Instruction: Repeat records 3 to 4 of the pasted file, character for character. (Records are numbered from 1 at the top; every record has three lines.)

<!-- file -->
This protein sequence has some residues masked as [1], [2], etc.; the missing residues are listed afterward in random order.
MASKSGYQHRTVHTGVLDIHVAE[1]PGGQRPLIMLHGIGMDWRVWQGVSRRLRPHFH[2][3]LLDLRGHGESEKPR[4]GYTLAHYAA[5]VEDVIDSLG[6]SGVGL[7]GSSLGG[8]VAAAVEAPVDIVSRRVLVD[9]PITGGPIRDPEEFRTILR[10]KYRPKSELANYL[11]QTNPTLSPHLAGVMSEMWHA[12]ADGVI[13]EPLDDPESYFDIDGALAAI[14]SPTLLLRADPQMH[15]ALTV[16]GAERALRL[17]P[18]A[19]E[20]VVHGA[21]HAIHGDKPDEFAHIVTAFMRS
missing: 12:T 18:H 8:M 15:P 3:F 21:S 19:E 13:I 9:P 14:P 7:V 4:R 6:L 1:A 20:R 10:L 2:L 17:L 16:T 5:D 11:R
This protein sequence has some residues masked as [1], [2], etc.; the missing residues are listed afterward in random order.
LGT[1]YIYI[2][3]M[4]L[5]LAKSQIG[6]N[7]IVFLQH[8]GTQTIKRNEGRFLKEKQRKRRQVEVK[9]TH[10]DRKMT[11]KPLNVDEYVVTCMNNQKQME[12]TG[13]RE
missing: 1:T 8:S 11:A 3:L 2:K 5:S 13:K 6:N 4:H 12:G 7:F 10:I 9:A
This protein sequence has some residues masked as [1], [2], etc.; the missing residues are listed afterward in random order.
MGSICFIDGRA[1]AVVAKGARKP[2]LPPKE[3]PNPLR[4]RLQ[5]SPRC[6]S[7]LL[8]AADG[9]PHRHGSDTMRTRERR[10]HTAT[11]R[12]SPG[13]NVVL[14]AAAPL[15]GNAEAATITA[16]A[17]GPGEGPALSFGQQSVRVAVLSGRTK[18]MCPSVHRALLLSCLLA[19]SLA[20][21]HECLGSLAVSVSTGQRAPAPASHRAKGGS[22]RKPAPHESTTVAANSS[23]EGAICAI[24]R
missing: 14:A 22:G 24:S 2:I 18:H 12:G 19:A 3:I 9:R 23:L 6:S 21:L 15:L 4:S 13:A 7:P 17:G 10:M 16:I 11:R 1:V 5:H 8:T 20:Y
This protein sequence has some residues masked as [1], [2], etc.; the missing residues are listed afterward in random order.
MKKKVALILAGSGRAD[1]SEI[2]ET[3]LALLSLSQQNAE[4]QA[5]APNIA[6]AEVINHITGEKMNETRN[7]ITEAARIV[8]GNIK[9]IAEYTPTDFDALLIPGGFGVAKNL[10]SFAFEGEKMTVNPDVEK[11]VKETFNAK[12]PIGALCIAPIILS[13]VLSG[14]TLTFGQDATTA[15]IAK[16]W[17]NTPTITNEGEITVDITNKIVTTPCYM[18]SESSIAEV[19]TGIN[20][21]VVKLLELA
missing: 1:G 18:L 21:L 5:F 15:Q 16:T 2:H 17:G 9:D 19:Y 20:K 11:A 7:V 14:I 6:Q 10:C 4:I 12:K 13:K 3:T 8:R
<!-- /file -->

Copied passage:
This protein sequence has some residues masked as [1], [2], etc.; the missing residues are listed afterward in random order.
MGSICFIDGRA[1]AVVAKGARKP[2]LPPKE[3]PNPLR[4]RLQ[5]SPRC[6]S[7]LL[8]AADG[9]PHRHGSDTMRTRERR[10]HTAT[11]R[12]SPG[13]NVVL[14]AAAPL[15]GNAEAATITA[16]A[17]GPGEGPALSFGQQSVRVAVLSGRTK[18]MCPSVHRALLLSCLLA[19]SLA[20][21]HECLGSLAVSVSTGQRAPAPASHRAKGGS[22]RKPAPHESTTVAANSS[23]EGAICAI[24]R
missing: 14:A 22:G 24:S 2:I 18:H 12:G 19:A 3:I 9:R 23:L 6:S 21:L 15:L 4:S 13:A 7:P 17:G 10:M 16:I 11:R 1:V 5:H 8:T 20:Y
This protein sequence has some residues masked as [1], [2], etc.; the missing residues are listed afterward in random order.
MKKKVALILAGSGRAD[1]SEI[2]ET[3]LALLSLSQQNAE[4]QA[5]APNIA[6]AEVINHITGEKMNETRN[7]ITEAARIV[8]GNIK[9]IAEYTPTDFDALLIPGGFGVAKNL[10]SFAFEGEKMTVNPDVEK[11]VKETFNAK[12]PIGALCIAPIILS[13]VLSG[14]TLTFGQDATTA[15]IAK[16]W[17]NTPTITNEGEITVDITNKIVTTPCYM[18]SESSIAEV[19]TGIN[20][21]VVKLLELA
missing: 1:G 18:L 21:L 5:F 15:Q 16:T 2:H 17:G 9:D 19:Y 20:K 11:A 7:V 14:I 6:Q 10:C 4:I 12:K 13:K 3:T 8:R